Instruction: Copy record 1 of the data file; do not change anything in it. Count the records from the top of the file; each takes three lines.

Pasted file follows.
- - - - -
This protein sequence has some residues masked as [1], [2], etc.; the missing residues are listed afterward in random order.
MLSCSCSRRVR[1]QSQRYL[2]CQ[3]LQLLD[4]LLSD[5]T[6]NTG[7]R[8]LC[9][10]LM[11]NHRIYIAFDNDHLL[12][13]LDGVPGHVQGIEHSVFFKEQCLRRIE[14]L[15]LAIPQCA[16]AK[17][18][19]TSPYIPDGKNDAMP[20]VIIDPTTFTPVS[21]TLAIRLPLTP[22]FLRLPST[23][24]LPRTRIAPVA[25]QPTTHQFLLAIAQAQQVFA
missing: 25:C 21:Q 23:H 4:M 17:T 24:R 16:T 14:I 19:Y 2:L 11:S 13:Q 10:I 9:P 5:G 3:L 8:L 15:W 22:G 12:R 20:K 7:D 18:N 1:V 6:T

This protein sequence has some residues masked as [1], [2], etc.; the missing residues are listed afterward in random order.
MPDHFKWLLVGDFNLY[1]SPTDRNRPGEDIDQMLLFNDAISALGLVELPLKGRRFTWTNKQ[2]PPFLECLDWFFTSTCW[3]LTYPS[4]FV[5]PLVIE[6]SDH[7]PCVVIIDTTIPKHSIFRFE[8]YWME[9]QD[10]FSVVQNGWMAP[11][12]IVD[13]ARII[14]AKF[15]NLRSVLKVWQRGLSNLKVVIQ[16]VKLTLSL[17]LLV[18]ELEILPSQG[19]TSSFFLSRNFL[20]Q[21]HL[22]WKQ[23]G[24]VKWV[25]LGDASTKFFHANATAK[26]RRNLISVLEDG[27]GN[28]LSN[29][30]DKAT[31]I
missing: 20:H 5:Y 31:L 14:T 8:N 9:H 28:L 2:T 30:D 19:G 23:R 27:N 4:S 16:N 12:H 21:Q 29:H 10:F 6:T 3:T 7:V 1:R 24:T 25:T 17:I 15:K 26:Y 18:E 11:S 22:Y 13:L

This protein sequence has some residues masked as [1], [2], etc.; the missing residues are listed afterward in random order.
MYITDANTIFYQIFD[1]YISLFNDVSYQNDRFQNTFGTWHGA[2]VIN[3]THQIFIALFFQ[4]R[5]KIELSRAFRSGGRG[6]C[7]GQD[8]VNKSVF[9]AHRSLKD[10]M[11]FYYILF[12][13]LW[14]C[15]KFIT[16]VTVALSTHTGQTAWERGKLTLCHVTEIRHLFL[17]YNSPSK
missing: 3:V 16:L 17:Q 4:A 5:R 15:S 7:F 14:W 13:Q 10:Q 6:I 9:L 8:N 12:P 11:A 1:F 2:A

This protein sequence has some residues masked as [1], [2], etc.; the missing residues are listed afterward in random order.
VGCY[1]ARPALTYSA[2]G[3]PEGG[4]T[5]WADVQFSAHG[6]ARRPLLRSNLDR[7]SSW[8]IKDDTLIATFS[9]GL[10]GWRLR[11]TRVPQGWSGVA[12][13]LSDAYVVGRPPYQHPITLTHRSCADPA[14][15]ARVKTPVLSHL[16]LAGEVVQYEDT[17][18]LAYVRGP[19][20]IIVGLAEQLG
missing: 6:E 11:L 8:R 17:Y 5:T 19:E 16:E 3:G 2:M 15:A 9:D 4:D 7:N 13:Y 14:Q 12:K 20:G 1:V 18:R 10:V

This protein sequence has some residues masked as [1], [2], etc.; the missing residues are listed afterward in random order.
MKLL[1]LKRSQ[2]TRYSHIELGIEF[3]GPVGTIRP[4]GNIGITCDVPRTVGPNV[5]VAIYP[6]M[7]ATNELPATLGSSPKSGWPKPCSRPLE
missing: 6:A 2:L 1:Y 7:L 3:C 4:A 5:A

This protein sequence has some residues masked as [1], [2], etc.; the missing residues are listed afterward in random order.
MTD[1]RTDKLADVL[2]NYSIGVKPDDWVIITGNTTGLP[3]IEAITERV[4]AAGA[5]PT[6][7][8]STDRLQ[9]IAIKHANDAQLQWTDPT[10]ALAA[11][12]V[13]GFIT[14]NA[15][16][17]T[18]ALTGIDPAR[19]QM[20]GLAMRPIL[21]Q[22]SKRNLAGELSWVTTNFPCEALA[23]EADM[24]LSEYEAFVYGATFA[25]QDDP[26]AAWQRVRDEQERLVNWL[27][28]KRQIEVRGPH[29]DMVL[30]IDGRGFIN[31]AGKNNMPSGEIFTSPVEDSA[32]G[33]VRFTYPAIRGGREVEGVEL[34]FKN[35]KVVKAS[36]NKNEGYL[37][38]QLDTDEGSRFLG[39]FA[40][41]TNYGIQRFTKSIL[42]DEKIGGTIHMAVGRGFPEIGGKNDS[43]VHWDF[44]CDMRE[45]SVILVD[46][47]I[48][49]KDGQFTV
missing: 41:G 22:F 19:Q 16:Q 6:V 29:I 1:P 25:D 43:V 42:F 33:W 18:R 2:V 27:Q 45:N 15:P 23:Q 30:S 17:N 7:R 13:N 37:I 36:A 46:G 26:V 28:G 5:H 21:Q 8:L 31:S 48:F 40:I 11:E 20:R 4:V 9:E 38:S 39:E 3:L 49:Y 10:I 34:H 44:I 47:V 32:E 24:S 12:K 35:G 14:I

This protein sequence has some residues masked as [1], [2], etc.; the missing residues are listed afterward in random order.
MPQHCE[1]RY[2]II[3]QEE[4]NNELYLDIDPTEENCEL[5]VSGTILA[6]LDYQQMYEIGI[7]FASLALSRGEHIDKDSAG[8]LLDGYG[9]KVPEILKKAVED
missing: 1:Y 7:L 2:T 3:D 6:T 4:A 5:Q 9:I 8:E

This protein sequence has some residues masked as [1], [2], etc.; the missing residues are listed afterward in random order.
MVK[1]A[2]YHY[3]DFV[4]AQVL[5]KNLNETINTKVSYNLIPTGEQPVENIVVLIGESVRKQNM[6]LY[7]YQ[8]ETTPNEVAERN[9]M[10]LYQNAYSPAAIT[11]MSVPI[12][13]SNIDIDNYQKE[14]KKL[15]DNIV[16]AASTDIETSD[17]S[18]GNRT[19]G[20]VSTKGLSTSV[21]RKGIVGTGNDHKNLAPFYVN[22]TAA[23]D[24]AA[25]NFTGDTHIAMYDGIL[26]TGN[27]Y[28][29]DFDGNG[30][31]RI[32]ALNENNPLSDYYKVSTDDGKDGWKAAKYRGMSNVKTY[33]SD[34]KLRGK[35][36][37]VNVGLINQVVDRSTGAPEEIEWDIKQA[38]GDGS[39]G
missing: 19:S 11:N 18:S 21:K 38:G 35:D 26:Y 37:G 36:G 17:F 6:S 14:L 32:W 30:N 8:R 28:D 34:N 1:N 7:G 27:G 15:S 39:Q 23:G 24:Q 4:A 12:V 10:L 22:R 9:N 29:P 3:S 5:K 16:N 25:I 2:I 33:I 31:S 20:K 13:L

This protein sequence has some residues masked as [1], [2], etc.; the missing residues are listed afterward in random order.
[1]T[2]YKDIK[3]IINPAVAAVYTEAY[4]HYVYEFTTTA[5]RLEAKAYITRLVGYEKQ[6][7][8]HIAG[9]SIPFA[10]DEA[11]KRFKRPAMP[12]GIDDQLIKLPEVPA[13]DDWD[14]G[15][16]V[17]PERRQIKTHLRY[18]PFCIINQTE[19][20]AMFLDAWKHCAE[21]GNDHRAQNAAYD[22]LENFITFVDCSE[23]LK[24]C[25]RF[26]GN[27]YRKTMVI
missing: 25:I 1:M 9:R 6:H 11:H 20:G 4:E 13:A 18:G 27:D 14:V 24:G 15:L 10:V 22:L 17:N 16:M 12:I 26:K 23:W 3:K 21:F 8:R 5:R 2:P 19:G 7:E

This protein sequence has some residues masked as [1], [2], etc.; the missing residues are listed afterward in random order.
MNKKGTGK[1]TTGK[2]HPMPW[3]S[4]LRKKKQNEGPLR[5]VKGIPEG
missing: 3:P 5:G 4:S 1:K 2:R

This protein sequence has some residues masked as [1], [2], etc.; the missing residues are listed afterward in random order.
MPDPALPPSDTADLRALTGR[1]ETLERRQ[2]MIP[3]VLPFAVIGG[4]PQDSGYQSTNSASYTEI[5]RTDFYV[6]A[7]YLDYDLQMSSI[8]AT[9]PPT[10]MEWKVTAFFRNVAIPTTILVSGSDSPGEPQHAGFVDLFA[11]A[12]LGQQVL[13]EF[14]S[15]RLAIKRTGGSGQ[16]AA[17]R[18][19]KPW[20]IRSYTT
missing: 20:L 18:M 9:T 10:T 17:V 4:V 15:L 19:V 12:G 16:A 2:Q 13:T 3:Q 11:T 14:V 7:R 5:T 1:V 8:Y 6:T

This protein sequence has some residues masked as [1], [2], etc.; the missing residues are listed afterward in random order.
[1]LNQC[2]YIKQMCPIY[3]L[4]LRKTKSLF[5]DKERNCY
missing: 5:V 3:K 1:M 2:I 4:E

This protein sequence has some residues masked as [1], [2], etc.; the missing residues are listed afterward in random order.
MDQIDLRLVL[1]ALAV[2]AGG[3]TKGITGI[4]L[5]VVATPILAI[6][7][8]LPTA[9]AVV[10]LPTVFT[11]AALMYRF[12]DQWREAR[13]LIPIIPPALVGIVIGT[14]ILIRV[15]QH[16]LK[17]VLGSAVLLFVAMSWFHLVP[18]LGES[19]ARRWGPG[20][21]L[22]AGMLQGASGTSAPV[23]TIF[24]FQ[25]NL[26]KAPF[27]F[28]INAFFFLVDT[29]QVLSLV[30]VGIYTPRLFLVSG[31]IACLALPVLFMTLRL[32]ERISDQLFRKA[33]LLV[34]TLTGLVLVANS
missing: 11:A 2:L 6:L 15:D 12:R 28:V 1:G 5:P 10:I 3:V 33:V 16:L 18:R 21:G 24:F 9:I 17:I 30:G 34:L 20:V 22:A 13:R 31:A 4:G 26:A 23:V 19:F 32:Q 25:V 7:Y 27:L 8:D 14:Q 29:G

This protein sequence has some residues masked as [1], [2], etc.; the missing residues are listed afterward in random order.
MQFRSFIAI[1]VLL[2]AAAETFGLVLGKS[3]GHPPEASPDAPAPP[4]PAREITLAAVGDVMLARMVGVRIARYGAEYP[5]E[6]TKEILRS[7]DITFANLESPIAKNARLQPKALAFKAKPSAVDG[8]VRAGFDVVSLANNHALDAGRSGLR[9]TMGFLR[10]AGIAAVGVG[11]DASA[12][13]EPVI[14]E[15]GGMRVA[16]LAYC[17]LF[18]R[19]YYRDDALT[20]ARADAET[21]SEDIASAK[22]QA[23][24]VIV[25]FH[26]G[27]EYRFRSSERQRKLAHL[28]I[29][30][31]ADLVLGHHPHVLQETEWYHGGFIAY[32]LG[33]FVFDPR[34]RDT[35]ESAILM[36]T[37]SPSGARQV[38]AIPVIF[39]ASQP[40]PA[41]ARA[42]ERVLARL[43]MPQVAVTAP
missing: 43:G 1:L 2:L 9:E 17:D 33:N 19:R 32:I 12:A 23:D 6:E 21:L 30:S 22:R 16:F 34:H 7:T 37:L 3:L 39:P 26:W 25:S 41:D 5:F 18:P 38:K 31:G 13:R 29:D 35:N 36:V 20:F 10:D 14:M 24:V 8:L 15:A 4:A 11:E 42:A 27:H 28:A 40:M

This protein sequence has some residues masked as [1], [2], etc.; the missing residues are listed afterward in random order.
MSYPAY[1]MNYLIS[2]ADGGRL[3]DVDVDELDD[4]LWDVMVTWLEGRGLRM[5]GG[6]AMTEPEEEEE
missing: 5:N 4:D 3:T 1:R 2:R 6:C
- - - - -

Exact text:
This protein sequence has some residues masked as [1], [2], etc.; the missing residues are listed afterward in random order.
MLSCSCSRRVR[1]QSQRYL[2]CQ[3]LQLLD[4]LLSD[5]T[6]NTG[7]R[8]LC[9][10]LM[11]NHRIYIAFDNDHLL[12][13]LDGVPGHVQGIEHSVFFKEQCLRRIE[14]L[15]LAIPQCA[16]AK[17][18][19]TSPYIPDGKNDAMP[20]VIIDPTTFTPVS[21]TLAIRLPLTP[22]FLRLPST[23][24]LPRTRIAPVA[25]QPTTHQFLLAIAQAQQVFA
missing: 25:C 21:Q 23:H 4:M 17:T 24:R 16:T 14:I 19:Y 2:L 11:S 13:Q 10:I 9:P 5:G 3:L 8:L 15:W 22:G 12:R 20:K 7:D 18:N 1:V 6:T